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NEONATAL SOCIETY ABSTRACTS

Oxygen monitoring: too low or too high? National survey of oxygen saturation monitoring policies and the audit on the effect of change of policy in a single Neonatal Intensive Care Unit (NICU)

Presented at the Neonatal Society 2002 Summer Meeting (programme).

Lacamp C, Walker S (introduced by Dr. W. Tin)

Department of Paediatrics, The James Cook University Hospital, Middlesbrough, TS4 3BW, UK

Background: Pulse oximetry has been widely used for monitoring saturation in babies needing supplemental oxygen, but uncertainty remains as to most appropriate target range in the very preterm baby. The prospective observational study published recently concluded that the attempts to keep oxygen saturation at so called "physiological" level may do more harm than good in babies of less than 28 weeks gestation (1).

Aim: 1. To find out how much oxygen saturation monitoring policies vary amongst NICUs in the United Kingdom, and 2. To look at the effect of change in policy from "high" to "low" saturation limits in one NICU.

Methods: 1. A telephone questionnaire survey of all NICUs with 3 or more intensive care cots, caring for babies of under 28 weeks gestation in the U.K. using NICU directory. 2. A review of the records of all babies in one unit, who survived infancy after delivery between 25 and 27 weeks gestation in 1995 and 96 (high limits) and 1998 to 2000 (low limits).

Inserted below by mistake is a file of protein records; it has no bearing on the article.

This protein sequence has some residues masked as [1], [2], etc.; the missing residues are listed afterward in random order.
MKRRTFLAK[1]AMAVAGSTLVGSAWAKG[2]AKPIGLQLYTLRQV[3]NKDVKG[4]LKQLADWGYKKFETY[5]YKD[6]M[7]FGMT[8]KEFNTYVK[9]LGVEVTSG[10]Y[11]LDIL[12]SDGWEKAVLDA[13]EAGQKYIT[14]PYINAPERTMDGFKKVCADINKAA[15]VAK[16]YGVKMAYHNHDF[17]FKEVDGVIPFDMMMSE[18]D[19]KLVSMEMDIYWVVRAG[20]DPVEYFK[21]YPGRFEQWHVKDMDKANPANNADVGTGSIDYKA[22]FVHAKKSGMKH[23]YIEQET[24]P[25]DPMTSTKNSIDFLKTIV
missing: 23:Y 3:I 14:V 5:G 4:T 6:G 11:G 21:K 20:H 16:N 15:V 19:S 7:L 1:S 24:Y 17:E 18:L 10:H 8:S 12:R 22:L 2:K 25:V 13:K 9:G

Results: 1. Out of 104 NICUs surveyed, a response was obtained from 100 units (response rate 96%). Forty two of 100 NICUs set their lower alarm limit for a saturation at 90% or higher, and 38 units set their upper limit at 98% or higher. Ninety percent set the lower limit between 85 and 93% and the upper limit between 93 and 99%. Only 2 units let saturation vary 15% or more; 19 units let it vary 6% or less. 2. There were 52 babies cared for with high oxygen saturation limits (88%-98%), and 67 with low limits (75%-93%). Birth weight, gender and antenatal steroid uptakes were comparable in the two groups. There was no difference in one year survival (71% in 1995-96 v 79% in 1998-2000), but babies cared for using a restricted oxygen policy required only half as much ventilatory support (median 5 v 13 days, mean 9.8 v 16.4 days).

Conclusions: There is no consensus in the UK over how to monitor oxygen saturation in the very preterm baby. Accepting a saturation limit of 75-93% is associated with much shorter period of ventilatory support.

References
1. Tin W, Milligan DWA, Pennefather PM, Hey E. Arch Dis Child 2001; 84: F106-110

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